Snakes of Pennsylvania’s eponymous release was among Field Hymns’ final releases of 2016. It should be noted that last year was a fantastic year for the label, and it remains one of my favorites. Field Hymns is usually my go-to spot for analog synth jams, but I always like a good deviation from expectations.  The album remains in fairly subdued territory throughout, so maybe we aren’t too far afield after all.

Starting from the middle, with “Instrumental One,” we find a simply stated, spacious, analog synth-based track. There are a limited number of layers, which keeps the texture uncomplicated and focused. “Instrumental One” is based around a simple, descending minor third motive entering after a brief ambient introduction. A dissonant second line then begins to counter the motive, before fading into a lulling and bright coda.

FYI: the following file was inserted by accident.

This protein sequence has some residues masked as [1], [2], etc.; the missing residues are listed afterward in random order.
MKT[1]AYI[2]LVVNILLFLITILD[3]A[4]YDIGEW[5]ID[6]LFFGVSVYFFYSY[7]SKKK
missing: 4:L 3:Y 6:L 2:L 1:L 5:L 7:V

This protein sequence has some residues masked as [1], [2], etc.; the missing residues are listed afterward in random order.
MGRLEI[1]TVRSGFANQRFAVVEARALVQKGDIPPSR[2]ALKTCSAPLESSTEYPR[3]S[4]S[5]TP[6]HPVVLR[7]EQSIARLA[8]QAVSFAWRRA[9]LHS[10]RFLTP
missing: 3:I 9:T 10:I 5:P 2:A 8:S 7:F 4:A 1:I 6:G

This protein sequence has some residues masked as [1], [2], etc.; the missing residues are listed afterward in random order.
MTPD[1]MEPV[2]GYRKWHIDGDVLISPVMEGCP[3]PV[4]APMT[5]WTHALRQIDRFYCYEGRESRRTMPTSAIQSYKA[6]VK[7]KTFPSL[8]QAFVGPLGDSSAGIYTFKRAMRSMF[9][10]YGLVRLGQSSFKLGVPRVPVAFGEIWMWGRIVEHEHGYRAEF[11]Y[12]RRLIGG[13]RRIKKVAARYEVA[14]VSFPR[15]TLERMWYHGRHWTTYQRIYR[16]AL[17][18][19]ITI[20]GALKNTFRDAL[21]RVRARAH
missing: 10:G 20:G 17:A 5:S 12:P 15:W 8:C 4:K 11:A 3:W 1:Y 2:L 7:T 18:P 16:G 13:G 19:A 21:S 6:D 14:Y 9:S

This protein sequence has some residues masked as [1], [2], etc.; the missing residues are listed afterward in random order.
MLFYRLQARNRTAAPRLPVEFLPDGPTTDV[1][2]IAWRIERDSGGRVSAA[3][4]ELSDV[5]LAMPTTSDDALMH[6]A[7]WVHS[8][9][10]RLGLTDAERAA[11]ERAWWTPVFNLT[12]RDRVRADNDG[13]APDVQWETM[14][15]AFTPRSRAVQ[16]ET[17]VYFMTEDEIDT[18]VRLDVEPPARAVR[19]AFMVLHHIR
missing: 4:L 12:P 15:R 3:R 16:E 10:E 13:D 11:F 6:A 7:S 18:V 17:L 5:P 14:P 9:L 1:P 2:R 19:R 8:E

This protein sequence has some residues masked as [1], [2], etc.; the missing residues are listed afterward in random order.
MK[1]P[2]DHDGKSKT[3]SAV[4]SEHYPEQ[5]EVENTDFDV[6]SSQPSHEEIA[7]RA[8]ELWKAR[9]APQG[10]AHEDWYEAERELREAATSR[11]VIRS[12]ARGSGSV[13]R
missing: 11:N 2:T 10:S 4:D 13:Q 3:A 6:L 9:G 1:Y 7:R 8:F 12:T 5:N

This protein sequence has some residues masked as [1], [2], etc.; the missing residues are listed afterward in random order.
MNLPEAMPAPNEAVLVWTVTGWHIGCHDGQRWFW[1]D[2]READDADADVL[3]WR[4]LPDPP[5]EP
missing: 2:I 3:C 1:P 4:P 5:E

The track that follows, “The Human,” may contrast arrangement-wise, but is agonizingly beautiful nonetheless. The hushed guitar melody comes from the same world as the quiet moments of any Explosions in the Sky song. However, here a single guitar fills the role of Explosions’ three while still managing to capture the ambiance in between the notes as they gather.

“Attack of Lyme” adds to the album’s already varied palette with a plucked steel string acoustic adding more presence to the sound. Synth sounds skitter across the landscape as fingers skid down guitar strings in the foreground. A similar acoustic guitar sound appears throughout “Kolbojnik,” which features an even more patient construction by taking long breaths between fragmented melodies within a minute long framework.

“Snakes of Pennsylvania” successfully melds ambient analog synth sounds with guitars that both compliment and contrast.  The synth sounds end up adding, surprisingly, to the Americana sounds generated by steel string guitars.